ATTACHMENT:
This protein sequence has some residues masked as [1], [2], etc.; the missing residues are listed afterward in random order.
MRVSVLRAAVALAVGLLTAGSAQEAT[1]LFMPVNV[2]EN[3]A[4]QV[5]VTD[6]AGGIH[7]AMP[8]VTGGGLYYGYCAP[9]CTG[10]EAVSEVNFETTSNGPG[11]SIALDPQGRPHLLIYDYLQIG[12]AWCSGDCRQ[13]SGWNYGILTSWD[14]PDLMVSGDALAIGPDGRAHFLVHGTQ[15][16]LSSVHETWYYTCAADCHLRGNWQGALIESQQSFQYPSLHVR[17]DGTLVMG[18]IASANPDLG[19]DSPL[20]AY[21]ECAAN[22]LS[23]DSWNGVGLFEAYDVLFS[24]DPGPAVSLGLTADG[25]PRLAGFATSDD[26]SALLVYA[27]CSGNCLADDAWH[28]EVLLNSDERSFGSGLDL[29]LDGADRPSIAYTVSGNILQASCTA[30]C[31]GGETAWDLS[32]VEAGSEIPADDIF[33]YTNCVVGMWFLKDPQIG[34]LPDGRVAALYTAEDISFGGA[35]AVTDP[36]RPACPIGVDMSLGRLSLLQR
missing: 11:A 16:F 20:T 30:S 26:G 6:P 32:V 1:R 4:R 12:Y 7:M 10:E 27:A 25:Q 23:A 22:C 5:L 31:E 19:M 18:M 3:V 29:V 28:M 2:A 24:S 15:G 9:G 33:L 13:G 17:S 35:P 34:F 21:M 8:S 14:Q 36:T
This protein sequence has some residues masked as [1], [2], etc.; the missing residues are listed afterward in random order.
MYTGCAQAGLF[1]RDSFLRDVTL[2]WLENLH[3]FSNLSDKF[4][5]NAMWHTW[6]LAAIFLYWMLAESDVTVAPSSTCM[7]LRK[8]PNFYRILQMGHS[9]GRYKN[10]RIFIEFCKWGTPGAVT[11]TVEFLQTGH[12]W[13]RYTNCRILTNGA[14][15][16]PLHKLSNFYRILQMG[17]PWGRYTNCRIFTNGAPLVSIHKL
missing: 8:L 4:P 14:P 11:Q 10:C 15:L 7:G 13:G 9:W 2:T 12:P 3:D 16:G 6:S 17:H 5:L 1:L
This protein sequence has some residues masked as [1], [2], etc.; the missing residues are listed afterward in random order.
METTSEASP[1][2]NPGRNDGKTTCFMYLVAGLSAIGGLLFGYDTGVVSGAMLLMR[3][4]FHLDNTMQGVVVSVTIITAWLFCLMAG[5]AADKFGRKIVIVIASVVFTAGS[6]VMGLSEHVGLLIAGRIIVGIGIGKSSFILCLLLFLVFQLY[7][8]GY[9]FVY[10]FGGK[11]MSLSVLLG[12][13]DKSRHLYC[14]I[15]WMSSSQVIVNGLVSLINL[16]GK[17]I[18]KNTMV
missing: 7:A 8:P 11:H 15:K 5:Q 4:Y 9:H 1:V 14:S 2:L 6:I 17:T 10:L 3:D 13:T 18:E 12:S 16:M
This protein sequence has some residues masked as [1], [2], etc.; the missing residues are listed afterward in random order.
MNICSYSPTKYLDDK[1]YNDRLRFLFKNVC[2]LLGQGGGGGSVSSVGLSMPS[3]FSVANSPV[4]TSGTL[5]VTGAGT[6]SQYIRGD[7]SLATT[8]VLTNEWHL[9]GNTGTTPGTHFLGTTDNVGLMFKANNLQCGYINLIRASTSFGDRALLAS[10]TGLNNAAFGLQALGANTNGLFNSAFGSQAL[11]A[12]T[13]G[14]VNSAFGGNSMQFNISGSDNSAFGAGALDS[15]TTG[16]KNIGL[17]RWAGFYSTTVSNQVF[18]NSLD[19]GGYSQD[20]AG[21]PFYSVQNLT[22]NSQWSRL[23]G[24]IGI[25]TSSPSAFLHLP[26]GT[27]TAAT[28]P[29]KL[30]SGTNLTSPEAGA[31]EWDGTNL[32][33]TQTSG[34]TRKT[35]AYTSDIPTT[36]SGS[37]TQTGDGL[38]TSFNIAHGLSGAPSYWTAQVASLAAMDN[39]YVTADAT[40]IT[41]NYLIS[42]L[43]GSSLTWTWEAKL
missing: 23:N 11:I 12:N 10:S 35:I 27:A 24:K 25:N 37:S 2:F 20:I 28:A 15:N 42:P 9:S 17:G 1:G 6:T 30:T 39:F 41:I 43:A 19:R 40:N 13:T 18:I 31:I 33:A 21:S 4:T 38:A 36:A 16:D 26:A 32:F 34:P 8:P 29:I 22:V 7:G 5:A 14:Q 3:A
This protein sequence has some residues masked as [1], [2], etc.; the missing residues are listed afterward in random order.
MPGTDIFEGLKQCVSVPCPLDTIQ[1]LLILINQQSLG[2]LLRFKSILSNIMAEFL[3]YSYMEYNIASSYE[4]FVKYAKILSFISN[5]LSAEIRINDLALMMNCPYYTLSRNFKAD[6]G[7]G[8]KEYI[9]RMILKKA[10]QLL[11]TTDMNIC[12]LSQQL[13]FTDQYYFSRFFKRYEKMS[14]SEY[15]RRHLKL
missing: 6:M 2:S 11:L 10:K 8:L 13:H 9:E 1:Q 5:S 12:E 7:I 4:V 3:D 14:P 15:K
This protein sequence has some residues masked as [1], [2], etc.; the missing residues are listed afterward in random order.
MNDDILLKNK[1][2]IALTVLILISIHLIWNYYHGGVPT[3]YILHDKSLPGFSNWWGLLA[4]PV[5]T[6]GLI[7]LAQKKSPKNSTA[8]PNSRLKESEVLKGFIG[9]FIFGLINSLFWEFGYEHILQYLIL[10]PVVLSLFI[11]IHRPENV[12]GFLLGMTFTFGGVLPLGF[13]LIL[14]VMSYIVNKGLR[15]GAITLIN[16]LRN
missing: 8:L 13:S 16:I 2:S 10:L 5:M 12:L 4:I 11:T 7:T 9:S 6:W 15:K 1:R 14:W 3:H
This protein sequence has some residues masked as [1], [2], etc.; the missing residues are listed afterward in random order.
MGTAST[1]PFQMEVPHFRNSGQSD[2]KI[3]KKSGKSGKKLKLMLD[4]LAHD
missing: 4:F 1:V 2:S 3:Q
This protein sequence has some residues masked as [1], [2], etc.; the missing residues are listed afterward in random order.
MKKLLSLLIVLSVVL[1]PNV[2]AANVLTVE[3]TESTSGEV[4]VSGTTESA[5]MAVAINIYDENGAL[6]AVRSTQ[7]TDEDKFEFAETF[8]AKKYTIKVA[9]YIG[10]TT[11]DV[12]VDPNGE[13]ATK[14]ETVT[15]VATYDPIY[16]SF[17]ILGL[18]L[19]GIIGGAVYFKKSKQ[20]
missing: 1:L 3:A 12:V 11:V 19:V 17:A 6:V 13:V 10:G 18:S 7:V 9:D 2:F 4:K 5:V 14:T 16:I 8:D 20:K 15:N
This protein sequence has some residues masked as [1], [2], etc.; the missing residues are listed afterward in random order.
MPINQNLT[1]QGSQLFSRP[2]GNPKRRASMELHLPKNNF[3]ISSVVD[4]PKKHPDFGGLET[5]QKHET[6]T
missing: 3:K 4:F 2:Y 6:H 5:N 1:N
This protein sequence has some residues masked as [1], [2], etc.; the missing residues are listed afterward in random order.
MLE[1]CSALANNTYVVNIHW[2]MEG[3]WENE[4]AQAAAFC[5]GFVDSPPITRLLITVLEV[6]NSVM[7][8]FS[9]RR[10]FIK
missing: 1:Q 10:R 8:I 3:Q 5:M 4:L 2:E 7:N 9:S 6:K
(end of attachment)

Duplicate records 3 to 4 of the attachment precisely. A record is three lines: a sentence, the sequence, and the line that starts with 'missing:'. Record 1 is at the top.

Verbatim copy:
This protein sequence has some residues masked as [1], [2], etc.; the missing residues are listed afterward in random order.
METTSEASP[1][2]NPGRNDGKTTCFMYLVAGLSAIGGLLFGYDTGVVSGAMLLMR[3][4]FHLDNTMQGVVVSVTIITAWLFCLMAG[5]AADKFGRKIVIVIASVVFTAGS[6]VMGLSEHVGLLIAGRIIVGIGIGKSSFILCLLLFLVFQLY[7][8]GY[9]FVY[10]FGGK[11]MSLSVLLG[12][13]DKSRHLYC[14]I[15]WMSSSQVIVNGLVSLINL[16]GK[17]I[18]KNTMV
missing: 7:A 8:P 11:H 15:K 5:Q 4:Y 9:H 1:V 14:S 2:L 6:I 17:T 10:L 3:D 13:T 18:E 12:S 16:M
This protein sequence has some residues masked as [1], [2], etc.; the missing residues are listed afterward in random order.
MNICSYSPTKYLDDK[1]YNDRLRFLFKNVC[2]LLGQGGGGGSVSSVGLSMPS[3]FSVANSPV[4]TSGTL[5]VTGAGT[6]SQYIRGD[7]SLATT[8]VLTNEWHL[9]GNTGTTPGTHFLGTTDNVGLMFKANNLQCGYINLIRASTSFGDRALLAS[10]TGLNNAAFGLQALGANTNGLFNSAFGSQAL[11]A[12]T[13]G[14]VNSAFGGNSMQFNISGSDNSAFGAGALDS[15]TTG[16]KNIGL[17]RWAGFYSTTVSNQVF[18]NSLD[19]GGYSQD[20]AG[21]PFYSVQNLT[22]NSQWSRL[23]G[24]IGI[25]TSSPSAFLHLP[26]GT[27]TAAT[28]P[29]KL[30]SGTNLTSPEAGA[31]EWDGTNL[32][33]TQTSG[34]TRKT[35]AYTSDIPTT[36]SGS[37]TQTGDGL[38]TSFNIAHGLSGAPSYWTAQVASLAAMDN[39]YVTADAT[40]IT[41]NYLIS[42]L[43]GSSLTWTWEAKL
missing: 23:N 11:I 12:N 10:S 35:I 27:A 24:K 25:N 37:S 2:F 20:I 28:A 15:N 42:P 9:S 17:G 1:G 6:T 30:T 39:F 41:I 43:A 19:R 40:N 13:T 18:I 31:I 33:A 21:S 4:T 38:A 36:A 16:D 26:A 32:F 34:P 8:P 29:I 22:V 7:G 5:A 14:Q 3:A